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Why is Delhi Airport losing money

Last updated on: August 27, 2012 12:46 IST

Why is Delhi Airport losing money

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T N Ninan

Attention this past week has been focused, among other things, on the Delhi airport project, with the Comptroller and Auditor General (CAG) pointing to favours done for the airport company.

Buried in the pages of the CAG report is a little nugget, relating to two earlier joint venture airports, at Hyderabad and Bangalore.

While the competitive bidding was such that Delhi airport pays 46 per cent of its total revenue to the Airports Authority of India (AAI), Mumbai airport went to the company that bid 38.7 per cent revenue share for AAI.

But here's the thing - the Bangalore and Hyderabad contracts were handed out for revenue share of as little as four per cent in each case.

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Image: New Delhi Airport


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Why is Delhi Airport losing money

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The CAG has given the government some well-deserved stick for levying a development fee on passengers using Delhi airport - something not on the cards when companies bid for the contract.

Well, guess what? Both Bangalore and Hyderabad charge development fees too - and, for domestic passengers, they charge more than Delhi.

For international passengers (the smaller component of business at these southern hubs), the charge is slightly less than in the case of Delhi.

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Image: Bangalore International Airport.


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The results show in the profit numbers: 18 per cent of revenue in Mumbai, and 30 per cent in Bangalore (which bests the tech companies in that city).

In fact, Bangalore's Ebitda (earnings before interest, tax, depreciation and amortisation) is a handsome 65 per cent of revenue, so no one can argue that Bangalore cannot afford to pay a larger revenue share, or do without the passenger user fee.

Since the revenue share issue cannot be reopened, the question to be asked concerns the (extent of the) passenger user charge.

It might be argued that the Bangalore and Hyderabad airport projects were early-bird exercises, and no one knew how the economics would work out. But that wouldn't strictly be true.

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Image: Hyderabad airport.


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Why is Delhi Airport losing money

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The Cochin International Airport pre-dated both by many years, and has been profitable from its third year of operation.

The international experience too should have shown that airports are good businesses.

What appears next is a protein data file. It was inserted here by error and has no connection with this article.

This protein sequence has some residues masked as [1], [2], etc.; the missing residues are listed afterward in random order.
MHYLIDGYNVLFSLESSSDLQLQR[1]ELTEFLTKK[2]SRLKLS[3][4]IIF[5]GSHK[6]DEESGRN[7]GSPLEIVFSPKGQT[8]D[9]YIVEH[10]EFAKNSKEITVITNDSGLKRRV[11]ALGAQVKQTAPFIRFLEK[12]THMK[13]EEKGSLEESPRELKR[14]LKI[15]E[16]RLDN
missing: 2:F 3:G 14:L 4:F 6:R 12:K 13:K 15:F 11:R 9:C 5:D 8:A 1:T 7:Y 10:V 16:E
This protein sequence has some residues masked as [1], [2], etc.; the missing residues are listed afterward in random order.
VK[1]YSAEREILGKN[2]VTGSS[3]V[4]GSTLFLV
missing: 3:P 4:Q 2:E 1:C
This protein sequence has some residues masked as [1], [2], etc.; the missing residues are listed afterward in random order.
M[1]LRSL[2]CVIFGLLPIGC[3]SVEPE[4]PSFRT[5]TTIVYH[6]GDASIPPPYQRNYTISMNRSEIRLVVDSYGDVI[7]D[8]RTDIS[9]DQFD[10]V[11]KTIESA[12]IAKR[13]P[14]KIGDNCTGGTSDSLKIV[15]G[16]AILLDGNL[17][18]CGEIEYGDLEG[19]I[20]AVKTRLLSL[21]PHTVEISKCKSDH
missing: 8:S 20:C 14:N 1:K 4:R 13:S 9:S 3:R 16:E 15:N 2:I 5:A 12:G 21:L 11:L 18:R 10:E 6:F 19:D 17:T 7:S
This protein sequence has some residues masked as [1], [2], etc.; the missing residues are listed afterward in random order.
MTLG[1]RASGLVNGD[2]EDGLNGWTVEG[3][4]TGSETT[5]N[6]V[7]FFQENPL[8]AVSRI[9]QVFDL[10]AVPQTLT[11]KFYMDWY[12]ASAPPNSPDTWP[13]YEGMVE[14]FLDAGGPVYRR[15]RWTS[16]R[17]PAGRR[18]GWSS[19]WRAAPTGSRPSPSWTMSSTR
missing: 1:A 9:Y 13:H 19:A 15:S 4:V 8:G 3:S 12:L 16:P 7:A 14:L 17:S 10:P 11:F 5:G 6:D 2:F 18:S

The other argument against loading airports with heavy financial burdens would be that high revenue-share numbers make airports unviab#8804 indeed, Delhi airport has been losing money for the past six years because of the heavy interest burden on loans.

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Image: Cochin International Airport.


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To become viable, airports then get forced to levy high aircraft charges, which is the complaint that airlines have made about Delhi.

But the New Delhi airport tariffs for landing and parking are low or middle-of-the-road when compared to airports elsewhere for short- and medium-haul flights, and high only for ultra-long distance flights which account for a small share of the total traffic.

At these new aircraft rates, Delhi is eminently viable.

Indeed, since the airport regulator will fix tariffs to deliver a 16 per cent return on equity, the expectation is that Delhi airport charges will come down in the future (once the loans that financed the airport have been repaid). In other words, viability is not affected by even 46 per cent revenue share.

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Image: New Delhi Airport.


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Finally, it might be argued that India should not be taxing its aviation sect#8744 rather, the effort should be to promote its growth.

Fair enough, but the revenue that is shared with AAI is used to finance airport development across the country; the revenue shared by the two metro airports has paid for close to half the investment that AAI has made in refurbishing smaller airports in the past five years.

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Image: Mumbai International Airport.


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This is not to argue that the Hyderabad and Bangalore airport contracts should be rewritten; retrospective actions are best avoided.

Rather, it is to point out that, as in so many other infrastructure projects, a proper balance between private sector incentive and state revenue needs has not been worked out.

Image: Bangalore airport.


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